Much of the furnishings were the clients’, but were reupholstered or painted, as well as repositioned, to create a fresh look.

One never knows what might be found working with old pieces, and this project was no exception. While stripping the oversized wing chairs now in the library, the designers uncovered three layers of fabric dating back to the 1960s when the chairs were made.

Among several items that Cohen points out as 11s, not mere 10s, are the rugs bought specifically for the library and dining room, and the dining room chandelier, which was reimagined with blue beads – they had been red – and banded shades to pick up the color palette. As to the bench near the staircase, “We didn’t have time to determine what would be best in that space,” she recalls. “So, unbeknownst to me, Charles went out and found this at a Housing Works auction! One hundred-percent perfect.”

Framed by two ceramic lamps, circa 1970s, the bookcase was reorganized by the designers to emphasize a variety of artworks, including a contemporary, bronze sculpture and Chinese ginger jars.

Mindful of the sea, the blue, glass subway tiles wrapping the kitchen, an inch narrower than standard issue, reflect light, as do the white-lacquered cabinets lined in butter yellow. Country in feeling with its farmhouse sink, yet nothing short of contemporary, the kitchen is a workhorse with storage galore and all the modern conveniences.

One reason the house works so well, say the designers, is the “delicate balance” between the modern, clean lines of the furnishings and just a few, over-the-top touches. The mirrored, gilt sconces prove this theory. Those in the library are quite elaborate, while the others in the dining room are more streamlined. They stand out while at the same time harmonizing perfectly with the furnishings.

Little had to be done architecturally, but two alterations highly impacted the final look and beachy feel of the house. First, the designers widened the hallway entrance alongside the kitchen, adding pillars for oomph and carved out skylights in the ceiling. Second, they installed a skylight and French doors in the breakfast room to truly bring the outside in.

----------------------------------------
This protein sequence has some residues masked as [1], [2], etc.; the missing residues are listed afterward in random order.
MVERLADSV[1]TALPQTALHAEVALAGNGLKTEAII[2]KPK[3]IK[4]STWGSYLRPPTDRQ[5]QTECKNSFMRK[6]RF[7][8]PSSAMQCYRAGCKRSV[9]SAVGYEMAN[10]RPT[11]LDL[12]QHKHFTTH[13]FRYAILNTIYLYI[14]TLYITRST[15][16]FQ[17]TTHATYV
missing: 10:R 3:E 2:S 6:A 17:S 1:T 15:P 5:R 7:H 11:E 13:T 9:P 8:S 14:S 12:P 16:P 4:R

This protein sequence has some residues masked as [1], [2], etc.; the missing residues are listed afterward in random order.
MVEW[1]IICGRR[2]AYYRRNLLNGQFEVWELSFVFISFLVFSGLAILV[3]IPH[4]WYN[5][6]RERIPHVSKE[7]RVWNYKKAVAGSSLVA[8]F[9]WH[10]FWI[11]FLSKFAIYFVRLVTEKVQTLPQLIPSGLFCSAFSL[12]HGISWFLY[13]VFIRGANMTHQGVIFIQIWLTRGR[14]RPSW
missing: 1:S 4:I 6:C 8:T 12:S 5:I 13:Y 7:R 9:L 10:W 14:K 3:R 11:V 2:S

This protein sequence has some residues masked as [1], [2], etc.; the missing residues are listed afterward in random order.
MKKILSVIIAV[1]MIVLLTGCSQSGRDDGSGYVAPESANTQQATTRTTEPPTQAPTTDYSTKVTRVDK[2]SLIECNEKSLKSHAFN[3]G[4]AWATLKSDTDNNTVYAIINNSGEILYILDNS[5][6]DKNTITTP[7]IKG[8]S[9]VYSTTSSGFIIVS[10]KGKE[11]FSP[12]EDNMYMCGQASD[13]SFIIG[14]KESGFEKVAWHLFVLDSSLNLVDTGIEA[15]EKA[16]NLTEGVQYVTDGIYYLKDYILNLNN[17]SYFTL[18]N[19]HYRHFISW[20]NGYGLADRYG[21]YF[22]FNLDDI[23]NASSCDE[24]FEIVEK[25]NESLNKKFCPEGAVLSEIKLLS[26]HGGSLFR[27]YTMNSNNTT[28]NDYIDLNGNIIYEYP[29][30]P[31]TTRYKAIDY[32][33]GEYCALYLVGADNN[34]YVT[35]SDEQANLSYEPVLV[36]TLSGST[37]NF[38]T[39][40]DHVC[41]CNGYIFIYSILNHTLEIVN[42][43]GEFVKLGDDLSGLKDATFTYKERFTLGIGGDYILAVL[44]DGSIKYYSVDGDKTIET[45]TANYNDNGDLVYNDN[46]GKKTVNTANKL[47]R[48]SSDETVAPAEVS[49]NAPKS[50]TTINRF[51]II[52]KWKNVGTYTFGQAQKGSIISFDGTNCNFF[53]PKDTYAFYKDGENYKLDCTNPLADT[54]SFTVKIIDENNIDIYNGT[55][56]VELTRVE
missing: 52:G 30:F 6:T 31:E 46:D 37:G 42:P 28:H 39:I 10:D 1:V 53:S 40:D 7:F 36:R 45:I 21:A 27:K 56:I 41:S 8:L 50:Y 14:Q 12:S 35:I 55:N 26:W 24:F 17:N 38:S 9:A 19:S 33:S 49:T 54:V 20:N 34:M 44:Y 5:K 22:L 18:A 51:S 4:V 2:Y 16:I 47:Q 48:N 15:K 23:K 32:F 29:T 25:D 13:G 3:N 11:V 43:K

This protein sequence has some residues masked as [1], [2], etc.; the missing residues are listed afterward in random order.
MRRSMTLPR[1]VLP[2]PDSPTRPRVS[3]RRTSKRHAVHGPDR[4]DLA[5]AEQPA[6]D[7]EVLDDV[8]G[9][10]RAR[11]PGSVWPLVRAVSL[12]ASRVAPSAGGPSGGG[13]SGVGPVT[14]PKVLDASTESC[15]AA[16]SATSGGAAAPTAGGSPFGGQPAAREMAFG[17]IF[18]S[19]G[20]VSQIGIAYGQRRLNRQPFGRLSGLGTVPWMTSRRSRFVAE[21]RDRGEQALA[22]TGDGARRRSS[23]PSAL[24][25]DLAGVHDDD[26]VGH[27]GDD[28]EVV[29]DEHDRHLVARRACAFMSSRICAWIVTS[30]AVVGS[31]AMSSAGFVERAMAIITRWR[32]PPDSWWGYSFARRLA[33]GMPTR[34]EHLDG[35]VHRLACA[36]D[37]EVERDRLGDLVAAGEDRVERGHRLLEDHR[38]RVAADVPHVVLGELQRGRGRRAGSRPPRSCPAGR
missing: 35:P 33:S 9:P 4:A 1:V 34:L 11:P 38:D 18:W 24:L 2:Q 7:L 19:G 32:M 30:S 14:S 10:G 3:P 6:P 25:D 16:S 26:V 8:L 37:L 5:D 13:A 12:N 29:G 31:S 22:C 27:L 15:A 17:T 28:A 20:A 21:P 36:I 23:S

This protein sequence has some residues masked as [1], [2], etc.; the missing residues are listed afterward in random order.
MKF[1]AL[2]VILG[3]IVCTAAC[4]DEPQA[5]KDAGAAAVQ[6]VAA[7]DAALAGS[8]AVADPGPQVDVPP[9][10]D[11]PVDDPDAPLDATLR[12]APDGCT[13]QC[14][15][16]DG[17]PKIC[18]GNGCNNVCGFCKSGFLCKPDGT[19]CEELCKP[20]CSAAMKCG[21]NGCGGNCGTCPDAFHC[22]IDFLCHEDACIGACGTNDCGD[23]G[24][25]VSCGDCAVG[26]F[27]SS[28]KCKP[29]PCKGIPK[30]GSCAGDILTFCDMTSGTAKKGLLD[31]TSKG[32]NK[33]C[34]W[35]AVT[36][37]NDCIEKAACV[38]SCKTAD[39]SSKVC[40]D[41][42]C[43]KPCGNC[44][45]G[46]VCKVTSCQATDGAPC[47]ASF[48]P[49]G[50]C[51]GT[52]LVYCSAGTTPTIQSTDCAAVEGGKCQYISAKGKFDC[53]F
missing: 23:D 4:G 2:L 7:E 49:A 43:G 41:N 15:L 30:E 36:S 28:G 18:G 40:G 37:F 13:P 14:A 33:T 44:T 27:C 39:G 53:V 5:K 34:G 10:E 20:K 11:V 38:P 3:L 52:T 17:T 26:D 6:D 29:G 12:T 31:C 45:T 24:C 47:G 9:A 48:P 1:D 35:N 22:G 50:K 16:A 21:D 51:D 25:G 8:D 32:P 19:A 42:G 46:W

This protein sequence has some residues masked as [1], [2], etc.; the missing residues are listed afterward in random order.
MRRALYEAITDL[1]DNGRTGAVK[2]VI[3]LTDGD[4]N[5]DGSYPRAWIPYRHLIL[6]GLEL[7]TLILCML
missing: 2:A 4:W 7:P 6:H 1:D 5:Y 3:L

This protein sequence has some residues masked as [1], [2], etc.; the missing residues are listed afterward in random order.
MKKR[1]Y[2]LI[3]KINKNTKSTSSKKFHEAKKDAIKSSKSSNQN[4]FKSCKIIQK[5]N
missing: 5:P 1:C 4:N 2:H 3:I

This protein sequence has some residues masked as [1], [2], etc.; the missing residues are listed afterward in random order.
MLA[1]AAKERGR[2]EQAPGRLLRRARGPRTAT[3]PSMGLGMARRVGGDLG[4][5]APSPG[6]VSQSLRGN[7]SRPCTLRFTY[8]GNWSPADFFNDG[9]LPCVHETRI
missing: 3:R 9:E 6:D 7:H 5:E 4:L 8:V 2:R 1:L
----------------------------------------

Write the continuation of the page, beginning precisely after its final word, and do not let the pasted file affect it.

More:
“We’d thought about selling the place in the past,” says Cohen, “but it has such a happy vibe now. We love being here so much, I doubt that will ever happen.”

In the library, ornate, mirrored sconces counter the clean lines of the window seat massed with patterned pillows. The walls throughout glow with Benjamin Moore’s “Marilyn’s Dress” blue-tinted white.

Both designers, Michael Van Nort (left) and Charles Farruggio (right), have weekend homes near their shop FRED in High Falls, and love the relaxed atmosphere, artistic inhabitants and bucolic surroundings. A great antidote to their warp-speed city life where they spend the rest of their time. These true-blue members of the community, bring together people from a variety of fields this summer for such events as book readings, art shows, benefits and cocktail parties. Why the name FRED? “It’s simple and unpretentious, and definitely memorable.”

FRED offers Modern, Vintage, New and Charming Furnishings – a play on the initials of the men’s names – including table-top and decorative objects, artwork, lighting and furniture in a wide range of prices, created by small artisans and large manufacturers, the well-established and the up-and-coming. FRED also provides custom pieces and interior design services. Open weekends and by appointment. 

Photography courtesy of Matt Petricone.